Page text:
Thursday, 7 September 2017

Links to our local College

At this time of year those with year 6 students will be enrolling them at Intermediate and Colleges. I have had a queries from a few of you about provision for gifted and talented students at our local school, Whangaparaoa College. So I asked their GATE coordinators - Aleisha Hazlewood and Michele Duggan.

Here is what Aleisha sent me:

The provisions currently available at Whangaparaoa College include:

·         Withdrawal groups (1 hour per week) for gifted learners in Year 7 and 8. Each term we focus on accelerating different skills including literacy skills, numeracy skills, and scientific/problem solving skills. We plan on using science badges next term.
·         We are also providing a withdrawal programme for our gifted visual artists in Year 7. They will be illustrating the stories written by our gifted writers. This will be published in a book at the end of the year.
·         We have a separate gifted programme for Mathematics. Learners attend weekly on Friday mornings before school with one of our subject specialist teachers – David Godfrey. He focuses on extending their mathematical problem solving skills as well as acceleration when needed.
·         Code club with Gary Mueggenburg after school on Thursdays.
·         EPro8 competition with Gary Mueggenburg (engineering and problem solving).
·         Mathex from years 7 – 10. The Year 7 and 8 Mathex programme includes weekly practices over the course of Term 2.
·         For those learners interested in social justice issues (particularly relevant for those sensitive learners who worry about issues going on in the world) Erin Lowry and I run Justice League. We open this up to year 7 and 8 learners every few weeks.
·         Our gifted Maori and Pasifika learners (as identified using Maori and Pasifika definitions of giftedness) are catered for with opportunities to lead in kapa haka. We also make the most of opportunities run by external organisations that develop leadership skills, such as the Sisters United Conference that’s coming up in October.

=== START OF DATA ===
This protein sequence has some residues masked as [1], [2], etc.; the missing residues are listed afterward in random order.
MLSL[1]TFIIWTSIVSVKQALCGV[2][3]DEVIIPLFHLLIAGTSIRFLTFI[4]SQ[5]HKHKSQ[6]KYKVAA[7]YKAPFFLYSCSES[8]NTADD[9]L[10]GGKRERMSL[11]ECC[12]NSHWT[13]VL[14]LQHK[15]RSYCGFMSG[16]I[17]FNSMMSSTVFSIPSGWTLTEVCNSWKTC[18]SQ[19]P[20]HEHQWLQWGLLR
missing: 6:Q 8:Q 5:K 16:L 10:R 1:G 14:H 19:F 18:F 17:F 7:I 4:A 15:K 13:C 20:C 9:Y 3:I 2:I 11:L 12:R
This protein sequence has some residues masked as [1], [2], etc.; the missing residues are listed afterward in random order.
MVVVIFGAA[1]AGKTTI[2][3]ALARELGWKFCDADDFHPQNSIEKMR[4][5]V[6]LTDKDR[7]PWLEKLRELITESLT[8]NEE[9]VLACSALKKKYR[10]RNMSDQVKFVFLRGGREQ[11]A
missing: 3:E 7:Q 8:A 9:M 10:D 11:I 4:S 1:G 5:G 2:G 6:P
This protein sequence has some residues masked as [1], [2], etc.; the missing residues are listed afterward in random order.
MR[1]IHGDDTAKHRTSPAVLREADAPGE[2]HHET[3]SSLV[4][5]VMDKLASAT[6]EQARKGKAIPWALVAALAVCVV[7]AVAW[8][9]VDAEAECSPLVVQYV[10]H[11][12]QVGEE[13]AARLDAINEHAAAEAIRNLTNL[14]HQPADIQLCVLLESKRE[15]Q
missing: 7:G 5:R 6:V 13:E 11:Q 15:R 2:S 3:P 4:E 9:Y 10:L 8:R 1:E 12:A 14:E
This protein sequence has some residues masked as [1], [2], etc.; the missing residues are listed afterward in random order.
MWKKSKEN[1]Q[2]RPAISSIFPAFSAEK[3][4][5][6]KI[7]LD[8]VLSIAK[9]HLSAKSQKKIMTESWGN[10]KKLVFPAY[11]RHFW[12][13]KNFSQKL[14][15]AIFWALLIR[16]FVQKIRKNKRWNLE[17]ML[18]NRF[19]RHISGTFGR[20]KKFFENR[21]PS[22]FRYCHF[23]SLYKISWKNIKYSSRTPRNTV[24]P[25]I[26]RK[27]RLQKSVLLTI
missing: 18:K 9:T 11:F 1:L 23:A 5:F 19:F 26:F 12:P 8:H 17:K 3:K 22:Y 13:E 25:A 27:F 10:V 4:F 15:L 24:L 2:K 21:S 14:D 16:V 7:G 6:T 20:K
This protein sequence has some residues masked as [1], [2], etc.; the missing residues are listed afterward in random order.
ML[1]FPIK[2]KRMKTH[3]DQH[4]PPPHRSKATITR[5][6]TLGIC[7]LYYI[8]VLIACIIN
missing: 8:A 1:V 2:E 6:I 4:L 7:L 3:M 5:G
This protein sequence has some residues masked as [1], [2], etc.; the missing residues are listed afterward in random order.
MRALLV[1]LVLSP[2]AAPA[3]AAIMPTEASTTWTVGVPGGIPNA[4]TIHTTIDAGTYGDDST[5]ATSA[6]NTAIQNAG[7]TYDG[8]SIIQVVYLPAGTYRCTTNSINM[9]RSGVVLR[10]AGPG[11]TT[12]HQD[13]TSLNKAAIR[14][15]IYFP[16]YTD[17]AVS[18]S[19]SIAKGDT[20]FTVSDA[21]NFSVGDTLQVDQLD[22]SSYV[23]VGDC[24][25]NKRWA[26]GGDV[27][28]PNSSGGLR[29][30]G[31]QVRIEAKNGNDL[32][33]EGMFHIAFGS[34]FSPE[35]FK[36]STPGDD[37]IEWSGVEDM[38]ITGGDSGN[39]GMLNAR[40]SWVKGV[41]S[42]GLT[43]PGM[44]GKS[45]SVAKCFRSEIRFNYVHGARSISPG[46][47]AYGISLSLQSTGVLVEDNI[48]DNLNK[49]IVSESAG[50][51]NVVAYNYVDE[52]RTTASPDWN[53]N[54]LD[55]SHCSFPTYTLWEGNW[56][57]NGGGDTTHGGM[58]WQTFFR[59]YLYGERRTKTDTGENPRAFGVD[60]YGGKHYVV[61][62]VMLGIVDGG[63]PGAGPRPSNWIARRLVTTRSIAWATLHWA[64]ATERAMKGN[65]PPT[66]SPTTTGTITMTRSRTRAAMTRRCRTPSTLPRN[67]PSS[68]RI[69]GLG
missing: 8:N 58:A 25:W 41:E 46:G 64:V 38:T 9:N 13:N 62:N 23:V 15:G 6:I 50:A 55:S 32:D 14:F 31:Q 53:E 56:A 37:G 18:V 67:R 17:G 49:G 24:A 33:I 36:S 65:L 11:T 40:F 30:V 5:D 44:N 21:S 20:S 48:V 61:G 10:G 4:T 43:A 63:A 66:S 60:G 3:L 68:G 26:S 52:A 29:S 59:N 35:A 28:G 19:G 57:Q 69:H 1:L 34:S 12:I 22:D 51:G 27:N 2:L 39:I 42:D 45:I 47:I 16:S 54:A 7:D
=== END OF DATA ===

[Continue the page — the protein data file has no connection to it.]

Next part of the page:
·         At a senior level, gifted learners develop leadership skills through Prefect and House Leader roles. They are given opportunities to participate in Model United Nations conferences, lead the 40 Hour Famine, and the Justice League group. Many of our gifted leaders also take part in the Duke of Edinburgh programme.
·         Learners who are gifted in music/art/drama/dance are extended through opportunities run by the specific departments in those areas.
·         Those gifted in sporting abilities have ample opportunities to excel through our sports department. I can send you through more details about our gifted learners in sports later.
·         Debate club is run through the English department.
·         Michele Duggan still runs a Shakespeare club.

There are many more extracurricular activities that come up during the year that are open for our gifted learners to take part in. In addition to this;

·         We will be starting the Ethics Olympiad later this year.
·         We are in the process of planning a gifted and talented ‘club’ which will provide opportunities for gifted learners to get together with like-minded peers and socialise. We plan on having a tuakana-teina approach to this so that some of our senior learners can help mentor the younger ones.
·         Acceleration is used on a case by case basis when necessary.
·         Each teacher is expected to differentiate for their gifted learners’ needs.

In terms of next year and subsequent years, we are moving to a cluster group model for our gifted learners. There’s plenty of research that shows this model can help meet the social and learning needs of our gifted learners (and we will be continuing all the other methods outlined above e.g. withdrawal groups, extracurricular activities etc.). Palmerston North Intermediate School has successfully implemented this model. As far as I know, any streamed classes that are already in existence are continuing on and being phased out over time.

Sunday, 3 September 2017

Kindness - thoughts from children

Last week at 'Quest' we looked at social movement and how many people joining together can help to change the world. As it was Random Acts of Kindness day on Friday we started by thinking about kindness as a social movement. I asked the children 4 questions - they jotted their ideas down. I love hearing their views and seeing what lovely human beings they all are.

I know they spread kindness where they can - this was a good reminder for them all (and me!).

1. HOW do you feel when someone is kind to you?
Happy, Bright and happy, great, grateful, yayish, I get a shiver and say something back, Awesome, motivated, I feel honoured, That life is good, Makes me want to be kind to that person, Warm and mushy inside, good, all smiles, a lovely tingle, happy loved and liked, happy tears, I want to smile and laugh all day, cheerful, joyful, proud of the other person, excited, cool, happy and special, all the good feelings there are, better than ever, glad, super dooper happy